The 1951 Convention Relating to the Status of Refugees accords refugees the right to work but many host countries are reluctant to allow this right. This reluctance reflects varying concerns about labour market distortion and limited capacity to absorb new labour, the crowding of certain sectors, availability of jobs for citizens, reduction in wages and decline in working conditions. Host governments may also be swayed by popular opposition to refugee rights to work and by security concerns about large-scale refugee populations settling and working. Of the 145 States Parties to the 1951 Refugee Convention, almost half declare reservations, and even States that grant the right to work usually impose conditions on access to labour markets. The same limitations apply to many of the 48 States that are not States Parties to the Refugee Convention.
For refugees, however, the right to work and access to labour markets are prerequisites for allowing them to secure sustainable livelihoods, thereby reducing vulnerability, enhancing resilience and enabling a dignified life. Acknowledging this, intergovernmental organisations such as the UN Refugee Agency (UNHCR) and the Organisation for Economic Co-operation and Development (OECD) now promote access to labour markets and the right to work as core elements of development-oriented, sustainable refugee programming, especially for those living in protracted displacement.
A desk study and comparative analysis undertaken in 2016 investigated the role and impact of international legal provisions – specifically Articles 17-19 of the 1951 Refugee Convention – that provide and protect refugees’ right to work and access to labour markets. The study covered 20 countries, including low- and middle-income countries that together host the majority of the world’s refugees but also upper-income countries. Both signatory and non-signatory States were included.
Frameworks, policies and other factors affecting labour market access
A restrictive approach to the right to work prevails in most countries, even upper-income economies such as the United Kingdom. In many countries that have received greater numbers of refugees, the barriers can be tougher, such as for Colombian refugees in Venezuela, while a formal prohibition exists in many countries, such as Bangladesh (for Rohingya refugees) and Sudan (for Eritrean refugees because of their lack of legal status in the country). These constraints force refugees to use irregular pathways both to enter and to work in the country. Even in countries that adhere to the relevant articles of the 1951 Refugee Convention, the legal entitlement to work for refugees is rarely unconditional. In Iran, for example, refugees can only work in 16 professional categories.
In general, these protectionist policies characterise countries with limited labour market capacity, more narrowly based and weaker economies, and less resilience to economic shocks – such as Chad, Zambia and Pakistan. While in some sense an obvious point, this has a bearing on how international donors should support wider strategic objectives for sustainable development-led responses in countries where the presence of refugees has a significant impact.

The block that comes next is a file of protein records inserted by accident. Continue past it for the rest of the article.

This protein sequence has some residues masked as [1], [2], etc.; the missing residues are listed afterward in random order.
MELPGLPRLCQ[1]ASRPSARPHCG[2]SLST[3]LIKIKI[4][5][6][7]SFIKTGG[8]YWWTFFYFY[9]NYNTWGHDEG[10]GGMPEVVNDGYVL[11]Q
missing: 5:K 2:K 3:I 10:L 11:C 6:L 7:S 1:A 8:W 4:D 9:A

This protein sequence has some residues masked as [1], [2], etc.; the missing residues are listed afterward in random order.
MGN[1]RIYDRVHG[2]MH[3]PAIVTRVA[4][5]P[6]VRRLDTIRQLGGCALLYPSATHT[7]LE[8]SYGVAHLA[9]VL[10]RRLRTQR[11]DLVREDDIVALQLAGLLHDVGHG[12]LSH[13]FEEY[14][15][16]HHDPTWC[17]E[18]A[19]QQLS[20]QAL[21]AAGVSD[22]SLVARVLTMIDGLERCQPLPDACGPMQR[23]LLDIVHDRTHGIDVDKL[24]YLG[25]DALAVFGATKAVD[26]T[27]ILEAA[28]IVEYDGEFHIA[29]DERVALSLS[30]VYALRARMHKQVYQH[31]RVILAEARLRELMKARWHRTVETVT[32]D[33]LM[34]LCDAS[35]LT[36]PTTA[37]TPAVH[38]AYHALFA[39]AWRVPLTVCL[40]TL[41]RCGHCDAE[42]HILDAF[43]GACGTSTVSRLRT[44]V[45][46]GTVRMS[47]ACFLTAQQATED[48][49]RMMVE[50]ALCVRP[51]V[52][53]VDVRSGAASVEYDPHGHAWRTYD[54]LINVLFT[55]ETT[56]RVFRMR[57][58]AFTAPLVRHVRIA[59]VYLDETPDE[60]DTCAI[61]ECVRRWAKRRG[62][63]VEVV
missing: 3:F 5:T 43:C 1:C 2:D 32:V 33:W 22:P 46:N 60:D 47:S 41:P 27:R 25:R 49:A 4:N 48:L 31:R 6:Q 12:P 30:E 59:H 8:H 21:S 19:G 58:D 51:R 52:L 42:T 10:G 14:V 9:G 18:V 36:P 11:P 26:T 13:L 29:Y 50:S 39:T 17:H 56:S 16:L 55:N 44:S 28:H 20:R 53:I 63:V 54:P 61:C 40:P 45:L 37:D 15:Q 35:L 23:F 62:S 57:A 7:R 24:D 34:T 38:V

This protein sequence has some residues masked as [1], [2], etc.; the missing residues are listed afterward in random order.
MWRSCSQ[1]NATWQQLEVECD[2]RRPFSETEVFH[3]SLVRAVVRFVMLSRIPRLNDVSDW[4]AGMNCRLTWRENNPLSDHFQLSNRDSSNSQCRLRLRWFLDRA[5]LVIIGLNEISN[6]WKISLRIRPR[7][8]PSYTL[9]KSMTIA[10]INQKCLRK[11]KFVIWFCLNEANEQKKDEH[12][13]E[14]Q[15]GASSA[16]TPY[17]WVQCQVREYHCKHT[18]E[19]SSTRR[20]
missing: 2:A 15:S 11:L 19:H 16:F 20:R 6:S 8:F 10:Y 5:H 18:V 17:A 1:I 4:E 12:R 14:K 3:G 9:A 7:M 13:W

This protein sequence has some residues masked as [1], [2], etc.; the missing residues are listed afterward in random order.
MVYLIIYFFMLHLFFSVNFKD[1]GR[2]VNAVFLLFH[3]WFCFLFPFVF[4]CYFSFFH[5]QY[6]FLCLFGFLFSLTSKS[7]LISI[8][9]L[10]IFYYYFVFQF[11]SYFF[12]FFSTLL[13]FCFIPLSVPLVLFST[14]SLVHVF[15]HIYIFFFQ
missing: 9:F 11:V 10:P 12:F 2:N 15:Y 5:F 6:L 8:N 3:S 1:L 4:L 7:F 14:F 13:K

There is little consistency in implementing the right to work, and there are significant variations between signatory States, for example Italy, UK, Germany and the United States (US), as well as – perhaps less surprisingly – between non-signatory States, such as Pakistan, Lebanon and Jordan. Signatory States do not necessarily offer ‘best’ or ‘better’ practice than non-signatories – demonstrated, for example, by the leadership shown by Jordan (a non-signatory State) in providing a quota of work permits to Syrian refugees as part of the donor-supported Compact.
A key finding of the study is that assessing refugees’ right to work based simply on a country’s legal and normative frameworks and its policies towards refugees is rarely sufficient. Certainly, providing refugees with a legal right to work is insufficient without corresponding compliance and enforcement mechanisms.
Additional constraints and mediating factors
Refugees often need a work permit (usually obtained through a costly and administratively burdensome process) and/or residence permit in addition to their refugee status, or need a job offer from an employer before they can obtain a work permit – as in Lebanon and Zambia, for example. In other countries there are limitations, albeit indirect, on refugees’ entrepreneurship and ability to accumulate capital: in Pakistan, refugees cannot hold real estate or own a business without a Pakistani partner; in Ecuador and Turkey refugees have limited access to financial institutions to obtain loans; and in Zambia there are high fees for refugee business start-ups.